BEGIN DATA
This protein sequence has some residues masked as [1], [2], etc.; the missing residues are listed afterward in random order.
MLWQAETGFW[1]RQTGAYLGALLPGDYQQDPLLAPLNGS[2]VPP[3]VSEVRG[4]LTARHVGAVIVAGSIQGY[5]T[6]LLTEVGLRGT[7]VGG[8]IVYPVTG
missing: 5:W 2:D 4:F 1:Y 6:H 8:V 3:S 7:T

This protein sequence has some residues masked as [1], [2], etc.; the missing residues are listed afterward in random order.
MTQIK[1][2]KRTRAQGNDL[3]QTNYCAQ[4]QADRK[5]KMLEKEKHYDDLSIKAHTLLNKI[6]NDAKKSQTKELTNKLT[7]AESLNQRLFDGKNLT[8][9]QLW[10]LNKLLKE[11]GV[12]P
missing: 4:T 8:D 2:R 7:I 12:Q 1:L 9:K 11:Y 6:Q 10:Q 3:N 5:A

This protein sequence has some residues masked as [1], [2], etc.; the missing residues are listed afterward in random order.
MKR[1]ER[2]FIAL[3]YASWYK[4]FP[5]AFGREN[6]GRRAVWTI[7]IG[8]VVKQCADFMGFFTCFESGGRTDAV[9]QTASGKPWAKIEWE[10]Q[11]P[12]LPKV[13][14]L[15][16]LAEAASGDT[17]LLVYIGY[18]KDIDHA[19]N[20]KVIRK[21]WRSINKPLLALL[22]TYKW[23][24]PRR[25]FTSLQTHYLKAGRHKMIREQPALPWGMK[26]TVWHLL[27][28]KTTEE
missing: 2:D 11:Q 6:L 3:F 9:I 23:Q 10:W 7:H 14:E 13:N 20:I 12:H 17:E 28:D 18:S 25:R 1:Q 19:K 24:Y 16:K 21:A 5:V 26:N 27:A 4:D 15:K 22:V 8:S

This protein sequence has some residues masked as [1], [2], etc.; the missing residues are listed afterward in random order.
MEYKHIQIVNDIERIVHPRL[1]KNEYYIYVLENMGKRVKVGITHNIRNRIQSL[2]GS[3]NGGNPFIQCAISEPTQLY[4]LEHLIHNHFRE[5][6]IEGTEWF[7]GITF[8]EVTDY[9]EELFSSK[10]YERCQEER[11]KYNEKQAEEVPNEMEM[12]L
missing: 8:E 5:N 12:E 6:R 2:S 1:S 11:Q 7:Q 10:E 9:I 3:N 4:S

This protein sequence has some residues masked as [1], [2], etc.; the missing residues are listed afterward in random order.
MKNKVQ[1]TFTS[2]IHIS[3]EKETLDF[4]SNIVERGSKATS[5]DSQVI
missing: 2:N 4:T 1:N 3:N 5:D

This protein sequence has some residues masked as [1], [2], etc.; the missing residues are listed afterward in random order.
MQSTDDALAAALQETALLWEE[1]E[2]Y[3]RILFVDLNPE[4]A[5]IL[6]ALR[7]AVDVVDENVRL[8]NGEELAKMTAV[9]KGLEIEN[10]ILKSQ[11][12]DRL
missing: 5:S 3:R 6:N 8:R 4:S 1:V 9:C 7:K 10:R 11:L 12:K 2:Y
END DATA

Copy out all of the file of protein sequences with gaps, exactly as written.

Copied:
This protein sequence has some residues masked as [1], [2], etc.; the missing residues are listed afterward in random order.
MLWQAETGFW[1]RQTGAYLGALLPGDYQQDPLLAPLNGS[2]VPP[3]VSEVRG[4]LTARHVGAVIVAGSIQGY[5]T[6]LLTEVGLRGT[7]VGG[8]IVYPVTG
missing: 5:W 2:D 4:F 1:Y 6:H 8:V 3:S 7:T

This protein sequence has some residues masked as [1], [2], etc.; the missing residues are listed afterward in random order.
MTQIK[1][2]KRTRAQGNDL[3]QTNYCAQ[4]QADRK[5]KMLEKEKHYDDLSIKAHTLLNKI[6]NDAKKSQTKELTNKLT[7]AESLNQRLFDGKNLT[8][9]QLW[10]LNKLLKE[11]GV[12]P
missing: 4:T 8:D 2:R 7:I 12:Q 1:L 9:K 11:Y 6:Q 10:Q 3:N 5:A

This protein sequence has some residues masked as [1], [2], etc.; the missing residues are listed afterward in random order.
MKR[1]ER[2]FIAL[3]YASWYK[4]FP[5]AFGREN[6]GRRAVWTI[7]IG[8]VVKQCADFMGFFTCFESGGRTDAV[9]QTASGKPWAKIEWE[10]Q[11]P[12]LPKV[13][14]L[15][16]LAEAASGDT[17]LLVYIGY[18]KDIDHA[19]N[20]KVIRK[21]WRSINKPLLALL[22]TYKW[23][24]PRR[25]FTSLQTHYLKAGRHKMIREQPALPWGMK[26]TVWHLL[27][28]KTTEE
missing: 2:D 11:Q 6:L 3:F 9:I 23:Q 10:W 7:H 14:E 13:N 20:I 12:H 17:E 28:D 18:S 25:R 1:Q 19:K 24:Y 16:K 21:A 5:V 26:N 27:A 4:D 15:K 22:V 8:S

This protein sequence has some residues masked as [1], [2], etc.; the missing residues are listed afterward in random order.
MEYKHIQIVNDIERIVHPRL[1]KNEYYIYVLENMGKRVKVGITHNIRNRIQSL[2]GS[3]NGGNPFIQCAISEPTQLY[4]LEHLIHNHFRE[5][6]IEGTEWF[7]GITF[8]EVTDY[9]EELFSSK[10]YERCQEER[11]KYNEKQAEEVPNEMEM[12]L
missing: 8:E 5:N 12:E 6:R 2:S 1:S 11:Q 7:Q 10:E 9:I 3:N 4:S

This protein sequence has some residues masked as [1], [2], etc.; the missing residues are listed afterward in random order.
MKNKVQ[1]TFTS[2]IHIS[3]EKETLDF[4]SNIVERGSKATS[5]DSQVI
missing: 2:N 4:T 1:N 3:N 5:D

This protein sequence has some residues masked as [1], [2], etc.; the missing residues are listed afterward in random order.
MQSTDDALAAALQETALLWEE[1]E[2]Y[3]RILFVDLNPE[4]A[5]IL[6]ALR[7]AVDVVDENVRL[8]NGEELAKMTAV[9]KGLEIEN[10]ILKSQ[11][12]DRL
missing: 5:S 3:R 6:N 8:R 4:S 1:V 9:C 7:K 10:R 11:L 12:K 2:Y